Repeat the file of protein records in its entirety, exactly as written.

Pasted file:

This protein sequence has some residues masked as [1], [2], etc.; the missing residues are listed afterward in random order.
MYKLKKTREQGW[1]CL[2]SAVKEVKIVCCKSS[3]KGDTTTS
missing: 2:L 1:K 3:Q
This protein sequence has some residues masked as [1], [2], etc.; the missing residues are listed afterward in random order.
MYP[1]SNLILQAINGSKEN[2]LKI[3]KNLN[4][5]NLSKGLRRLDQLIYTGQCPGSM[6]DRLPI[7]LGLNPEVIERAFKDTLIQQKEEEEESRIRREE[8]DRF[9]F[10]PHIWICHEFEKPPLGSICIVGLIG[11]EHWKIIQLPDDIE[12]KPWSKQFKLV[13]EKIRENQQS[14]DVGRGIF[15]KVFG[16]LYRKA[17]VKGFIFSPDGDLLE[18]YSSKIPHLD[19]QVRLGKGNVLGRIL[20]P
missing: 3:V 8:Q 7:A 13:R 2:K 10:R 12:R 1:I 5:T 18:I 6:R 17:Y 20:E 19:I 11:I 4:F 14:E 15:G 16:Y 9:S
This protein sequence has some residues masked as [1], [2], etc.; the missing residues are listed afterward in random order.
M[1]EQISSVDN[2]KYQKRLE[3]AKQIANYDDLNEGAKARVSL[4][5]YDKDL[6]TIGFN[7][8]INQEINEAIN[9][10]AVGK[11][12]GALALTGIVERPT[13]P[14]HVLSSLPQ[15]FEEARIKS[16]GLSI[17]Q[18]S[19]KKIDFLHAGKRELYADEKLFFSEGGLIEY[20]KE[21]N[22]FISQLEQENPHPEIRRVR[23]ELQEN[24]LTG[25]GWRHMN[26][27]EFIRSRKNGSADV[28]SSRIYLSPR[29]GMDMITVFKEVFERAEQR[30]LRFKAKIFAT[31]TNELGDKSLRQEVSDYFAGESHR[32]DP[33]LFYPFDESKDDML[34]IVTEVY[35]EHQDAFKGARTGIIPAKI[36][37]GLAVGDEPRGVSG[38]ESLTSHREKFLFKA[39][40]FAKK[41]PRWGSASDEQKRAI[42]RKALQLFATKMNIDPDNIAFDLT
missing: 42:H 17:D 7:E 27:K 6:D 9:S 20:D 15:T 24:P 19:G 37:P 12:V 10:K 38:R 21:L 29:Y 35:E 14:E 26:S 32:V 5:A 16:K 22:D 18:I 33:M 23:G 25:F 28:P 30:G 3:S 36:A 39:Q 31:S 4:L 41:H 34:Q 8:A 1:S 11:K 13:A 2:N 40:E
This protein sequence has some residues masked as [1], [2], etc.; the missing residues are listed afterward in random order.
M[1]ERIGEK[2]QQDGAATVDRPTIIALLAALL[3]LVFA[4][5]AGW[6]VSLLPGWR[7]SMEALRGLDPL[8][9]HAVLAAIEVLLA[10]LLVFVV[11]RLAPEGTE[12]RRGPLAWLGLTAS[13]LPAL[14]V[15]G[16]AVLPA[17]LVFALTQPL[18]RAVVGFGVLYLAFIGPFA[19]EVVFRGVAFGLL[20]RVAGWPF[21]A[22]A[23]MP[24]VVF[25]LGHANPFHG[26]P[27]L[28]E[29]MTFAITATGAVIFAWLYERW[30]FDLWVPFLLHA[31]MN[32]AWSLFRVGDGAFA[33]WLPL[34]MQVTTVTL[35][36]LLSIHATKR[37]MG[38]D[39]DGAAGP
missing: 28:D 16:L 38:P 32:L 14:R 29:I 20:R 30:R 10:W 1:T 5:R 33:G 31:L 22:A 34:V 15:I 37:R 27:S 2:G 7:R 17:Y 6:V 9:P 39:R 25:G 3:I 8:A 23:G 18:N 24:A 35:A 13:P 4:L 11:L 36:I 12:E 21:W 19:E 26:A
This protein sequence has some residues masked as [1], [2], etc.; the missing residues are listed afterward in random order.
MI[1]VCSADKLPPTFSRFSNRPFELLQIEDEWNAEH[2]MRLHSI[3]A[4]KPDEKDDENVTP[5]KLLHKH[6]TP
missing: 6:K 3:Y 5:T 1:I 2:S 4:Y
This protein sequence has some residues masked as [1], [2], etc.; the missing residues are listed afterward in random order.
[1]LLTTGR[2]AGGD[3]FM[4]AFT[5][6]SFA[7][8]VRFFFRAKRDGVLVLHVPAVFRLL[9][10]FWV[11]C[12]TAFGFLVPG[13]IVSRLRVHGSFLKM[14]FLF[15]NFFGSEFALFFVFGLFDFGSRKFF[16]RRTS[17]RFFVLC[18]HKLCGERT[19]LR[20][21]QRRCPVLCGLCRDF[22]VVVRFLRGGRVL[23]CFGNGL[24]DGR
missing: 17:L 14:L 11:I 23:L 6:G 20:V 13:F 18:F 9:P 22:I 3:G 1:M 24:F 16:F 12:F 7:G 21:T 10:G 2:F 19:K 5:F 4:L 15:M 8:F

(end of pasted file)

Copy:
This protein sequence has some residues masked as [1], [2], etc.; the missing residues are listed afterward in random order.
MYKLKKTREQGW[1]CL[2]SAVKEVKIVCCKSS[3]KGDTTTS
missing: 2:L 1:K 3:Q
This protein sequence has some residues masked as [1], [2], etc.; the missing residues are listed afterward in random order.
MYP[1]SNLILQAINGSKEN[2]LKI[3]KNLN[4][5]NLSKGLRRLDQLIYTGQCPGSM[6]DRLPI[7]LGLNPEVIERAFKDTLIQQKEEEEESRIRREE[8]DRF[9]F[10]PHIWICHEFEKPPLGSICIVGLIG[11]EHWKIIQLPDDIE[12]KPWSKQFKLV[13]EKIRENQQS[14]DVGRGIF[15]KVFG[16]LYRKA[17]VKGFIFSPDGDLLE[18]YSSKIPHLD[19]QVRLGKGNVLGRIL[20]P
missing: 3:V 8:Q 7:A 13:R 2:K 10:R 12:R 1:I 5:T 18:I 6:R 17:Y 20:E 19:I 11:I 4:F 14:E 15:G 16:Y 9:S
This protein sequence has some residues masked as [1], [2], etc.; the missing residues are listed afterward in random order.
M[1]EQISSVDN[2]KYQKRLE[3]AKQIANYDDLNEGAKARVSL[4][5]YDKDL[6]TIGFN[7][8]INQEINEAIN[9][10]AVGK[11][12]GALALTGIVERPT[13]P[14]HVLSSLPQ[15]FEEARIKS[16]GLSI[17]Q[18]S[19]KKIDFLHAGKRELYADEKLFFSEGGLIEY[20]KE[21]N[22]FISQLEQENPHPEIRRVR[23]ELQEN[24]LTG[25]GWRHMN[26][27]EFIRSRKNGSADV[28]SSRIYLSPR[29]GMDMITVFKEVFERAEQR[30]LRFKAKIFAT[31]TNELGDKSLRQEVSDYFAGESHR[32]DP[33]LFYPFDESKDDML[34]IVTEVY[35]EHQDAFKGARTGIIPAKI[36][37]GLAVGDEPRGVSG[38]ESLTSHREKFLFKA[39][40]FAKK[41]PRWGSASDEQKRAI[42]RKALQLFATKMNIDPDNIAFDLT
missing: 42:H 17:D 7:E 27:K 6:D 9:S 20:D 15:T 24:P 19:G 37:P 12:V 10:K 38:R 21:L 29:Y 35:E 14:E 26:S 32:V 5:A 16:K 22:D 18:I 33:M 23:G 25:F 28:P 30:G 3:S 36:A 39:Q 31:S 4:L 41:H 34:Q 8:A 1:S 11:K 13:A 2:N 40:E
This protein sequence has some residues masked as [1], [2], etc.; the missing residues are listed afterward in random order.
M[1]ERIGEK[2]QQDGAATVDRPTIIALLAALL[3]LVFA[4][5]AGW[6]VSLLPGWR[7]SMEALRGLDPL[8][9]HAVLAAIEVLLA[10]LLVFVV[11]RLAPEGTE[12]RRGPLAWLGLTAS[13]LPAL[14]V[15]G[16]AVLPA[17]LVFALTQPL[18]RAVVGFGVLYLAFIGPFA[19]EVVFRGVAFGLL[20]RVAGWPF[21]A[22]A[23]MP[24]VVF[25]LGHANPFHG[26]P[27]L[28]E[29]MTFAITATGAVIFAWLYERW[30]FDLWVPFLLHA[31]MN[32]AWSLFRVGDGAFA[33]WLPL[34]MQVTTVTL[35][36]LLSIHATKR[37]MG[38]D[39]DGAAGP
missing: 28:D 16:L 38:P 32:L 14:R 29:I 20:R 30:R 10:W 1:T 5:R 33:G 31:L 22:A 34:V 15:I 37:R 27:S 2:G 7:R 17:Y 6:V 9:P 39:R 25:G 3:I 8:A 23:G 18:N 24:A 35:A 13:P 4:L 11:L 36:I 12:E 21:W 19:E 26:A
This protein sequence has some residues masked as [1], [2], etc.; the missing residues are listed afterward in random order.
MI[1]VCSADKLPPTFSRFSNRPFELLQIEDEWNAEH[2]MRLHSI[3]A[4]KPDEKDDENVTP[5]KLLHKH[6]TP
missing: 6:K 3:Y 5:T 1:I 2:S 4:Y
This protein sequence has some residues masked as [1], [2], etc.; the missing residues are listed afterward in random order.
[1]LLTTGR[2]AGGD[3]FM[4]AFT[5][6]SFA[7][8]VRFFFRAKRDGVLVLHVPAVFRLL[9][10]FWV[11]C[12]TAFGFLVPG[13]IVSRLRVHGSFLKM[14]FLF[15]NFFGSEFALFFVFGLFDFGSRKFF[16]RRTS[17]RFFVLC[18]HKLCGERT[19]LR[20][21]QRRCPVLCGLCRDF[22]VVVRFLRGGRVL[23]CFGNGL[24]DGR
missing: 17:L 14:L 11:I 23:L 6:G 20:V 13:F 18:F 9:P 22:I 3:G 1:M 24:F 16:F 12:F 7:G 21:T 10:G 2:F 19:K 5:F 4:L 15:M 8:F